Fasting and Asceticism
What is prohibited on Yom Kippur?
Of course, in the extreme, the restriction of food and water results in death. On Yom Kippur, this concept is significant in two ways. First, as on Rosh Hashanah, the act of standing to be judged in a sense entails facing death, for we are waiting to see what the verdict in our trial will be, whether or not we will be written in the "Book of Life." By denying ourselves material sustenance, we symbolically engage in self‑sacrifice, a recognition that we deserve to be punished. (The weight‑conscious will take heart in the fact that fasting reduces the body's fat content.) That innocent animals lost their lives for human wrongdoing (their fat was burned at the altar) should have made people aware of their actions. Today it's not animals, but what, we should ask ourselves, is being sacrificed when we err?
Experiencing hunger that we know is temporary should also encourage us to do something for those who suffer from lack of food. This is the real purpose of the fast, as Isaiah explains in the day's prophetic reading. A problem since biblical times, it has not abated yet, with recurring wars, famines, and other natural disasters leaving millions to die of starvation. When we resume feeding our bodies, we are revived and, as people who have experienced near death attest, feel like we are starting over. When we do so, it should be with our priorities in order.
Since Torah stipulates that the fast begins on the ninth day, but we are to deny ourselves only on the 10th, it is understood that the fast begins before sundown and concludes the next day at nightfall.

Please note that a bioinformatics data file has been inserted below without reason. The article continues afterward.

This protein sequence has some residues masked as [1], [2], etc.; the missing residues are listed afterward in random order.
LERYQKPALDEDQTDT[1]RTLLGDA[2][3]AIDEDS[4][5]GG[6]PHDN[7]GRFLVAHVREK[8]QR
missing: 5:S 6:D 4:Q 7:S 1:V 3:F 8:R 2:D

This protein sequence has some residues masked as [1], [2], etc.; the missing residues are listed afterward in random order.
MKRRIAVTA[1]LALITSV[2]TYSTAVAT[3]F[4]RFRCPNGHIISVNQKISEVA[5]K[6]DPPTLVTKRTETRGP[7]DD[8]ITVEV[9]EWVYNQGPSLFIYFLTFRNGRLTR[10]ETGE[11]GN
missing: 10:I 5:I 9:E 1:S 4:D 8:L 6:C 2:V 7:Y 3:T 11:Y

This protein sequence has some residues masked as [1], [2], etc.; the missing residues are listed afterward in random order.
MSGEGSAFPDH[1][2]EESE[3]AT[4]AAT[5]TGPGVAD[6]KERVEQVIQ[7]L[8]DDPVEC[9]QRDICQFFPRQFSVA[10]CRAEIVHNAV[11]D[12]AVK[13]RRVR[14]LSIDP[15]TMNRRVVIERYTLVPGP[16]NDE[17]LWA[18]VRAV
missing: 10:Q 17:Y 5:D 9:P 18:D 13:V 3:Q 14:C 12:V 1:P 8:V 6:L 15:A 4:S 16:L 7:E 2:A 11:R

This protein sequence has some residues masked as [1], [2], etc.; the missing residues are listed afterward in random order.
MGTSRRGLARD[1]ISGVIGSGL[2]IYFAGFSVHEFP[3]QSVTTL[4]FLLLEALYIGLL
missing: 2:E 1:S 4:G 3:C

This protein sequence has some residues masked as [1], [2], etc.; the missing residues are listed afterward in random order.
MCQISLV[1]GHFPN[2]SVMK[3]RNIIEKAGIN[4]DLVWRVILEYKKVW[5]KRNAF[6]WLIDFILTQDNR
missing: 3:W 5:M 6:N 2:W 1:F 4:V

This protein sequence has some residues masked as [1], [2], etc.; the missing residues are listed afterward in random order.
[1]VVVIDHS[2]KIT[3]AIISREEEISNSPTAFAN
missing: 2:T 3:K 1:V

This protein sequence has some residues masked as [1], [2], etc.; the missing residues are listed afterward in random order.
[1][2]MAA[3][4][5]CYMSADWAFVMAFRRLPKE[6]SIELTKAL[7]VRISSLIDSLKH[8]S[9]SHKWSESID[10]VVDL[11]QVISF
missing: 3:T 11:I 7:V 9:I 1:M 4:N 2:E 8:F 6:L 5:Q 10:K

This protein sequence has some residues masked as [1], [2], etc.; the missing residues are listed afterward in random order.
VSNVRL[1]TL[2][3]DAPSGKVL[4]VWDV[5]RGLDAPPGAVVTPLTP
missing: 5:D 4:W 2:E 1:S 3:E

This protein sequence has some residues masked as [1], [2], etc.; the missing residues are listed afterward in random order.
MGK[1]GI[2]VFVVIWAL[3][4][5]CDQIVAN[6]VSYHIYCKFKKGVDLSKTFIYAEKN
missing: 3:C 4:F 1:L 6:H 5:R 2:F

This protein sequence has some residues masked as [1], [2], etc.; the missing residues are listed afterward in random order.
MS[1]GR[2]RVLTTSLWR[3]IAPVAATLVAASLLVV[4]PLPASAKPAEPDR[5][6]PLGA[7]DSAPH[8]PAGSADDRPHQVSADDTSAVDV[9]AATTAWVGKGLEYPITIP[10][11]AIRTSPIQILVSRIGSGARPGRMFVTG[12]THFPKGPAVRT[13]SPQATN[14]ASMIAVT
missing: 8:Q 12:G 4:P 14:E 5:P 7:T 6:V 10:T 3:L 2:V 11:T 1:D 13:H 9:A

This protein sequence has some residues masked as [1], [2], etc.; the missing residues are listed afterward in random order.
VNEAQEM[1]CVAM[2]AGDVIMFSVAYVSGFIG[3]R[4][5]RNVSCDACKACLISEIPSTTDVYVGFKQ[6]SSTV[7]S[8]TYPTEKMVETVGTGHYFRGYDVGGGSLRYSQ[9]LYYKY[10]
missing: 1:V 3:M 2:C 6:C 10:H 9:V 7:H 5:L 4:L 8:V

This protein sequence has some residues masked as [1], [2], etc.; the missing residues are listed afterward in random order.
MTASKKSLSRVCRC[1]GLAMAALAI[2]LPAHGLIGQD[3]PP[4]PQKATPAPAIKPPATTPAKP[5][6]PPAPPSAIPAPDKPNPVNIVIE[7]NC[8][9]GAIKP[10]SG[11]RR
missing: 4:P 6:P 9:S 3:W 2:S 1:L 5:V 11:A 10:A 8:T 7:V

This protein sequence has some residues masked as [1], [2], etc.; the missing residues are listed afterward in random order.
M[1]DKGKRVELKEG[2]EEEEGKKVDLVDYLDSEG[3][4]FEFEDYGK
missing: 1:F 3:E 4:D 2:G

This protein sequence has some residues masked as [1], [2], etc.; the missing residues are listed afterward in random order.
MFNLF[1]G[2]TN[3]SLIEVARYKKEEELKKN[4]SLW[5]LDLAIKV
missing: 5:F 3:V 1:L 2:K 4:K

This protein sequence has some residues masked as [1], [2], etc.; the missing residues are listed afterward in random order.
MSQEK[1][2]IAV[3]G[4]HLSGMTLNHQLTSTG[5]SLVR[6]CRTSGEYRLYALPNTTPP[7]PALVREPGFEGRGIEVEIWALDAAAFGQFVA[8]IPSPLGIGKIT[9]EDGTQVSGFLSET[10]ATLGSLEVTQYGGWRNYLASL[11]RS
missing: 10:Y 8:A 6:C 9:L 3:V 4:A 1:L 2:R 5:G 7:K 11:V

To revive themselves during the long hours without food, worshippers sometimes sniff smelling salts (in former times, tobacco or snuff), spices, flowers, or a clove‑filled etrog (citron) prepared after the previous Sukkot. Among the religious, spices are used this way just to give them the opportunity to say a berakhah [blessing]. (The rabbis instructed that 100 benedictions be said daily, which is more difficult on Yom Kippur because of its restrictions.) If you smell spices, the blessing to be said is: Blessed are You, Lord our God, King of the Universe, Who creates species of fragrance.
The normal and healthy drive, encouraged on Shabbat because it is an act seen to involve God and assist Him in ongoing creation, is prohibited on Yom Kippur. Again, it is an appetite whose satisfaction can lead one into sin.
Cleansing oneself for pleasure or comfort is prohibited. Observant Jews do not shower, bathe, or wash their hands or faces, unless they are soiled with mud. The focus of this day is on internal, rather than external, cleanliness. You should not think you are rid of soil just because you have applied soap and water to your skin.
The application of oil to the body was once done regularly, particularly after bathing and was part of the cleansing process. Today, anointing generally refers to the use of face and hand creams, which on Yom Kippur are not to be applied except for medicinal purposes. As for the prohibition against washing, thoughts should be directed to what needs to be cleaned out from the inside.
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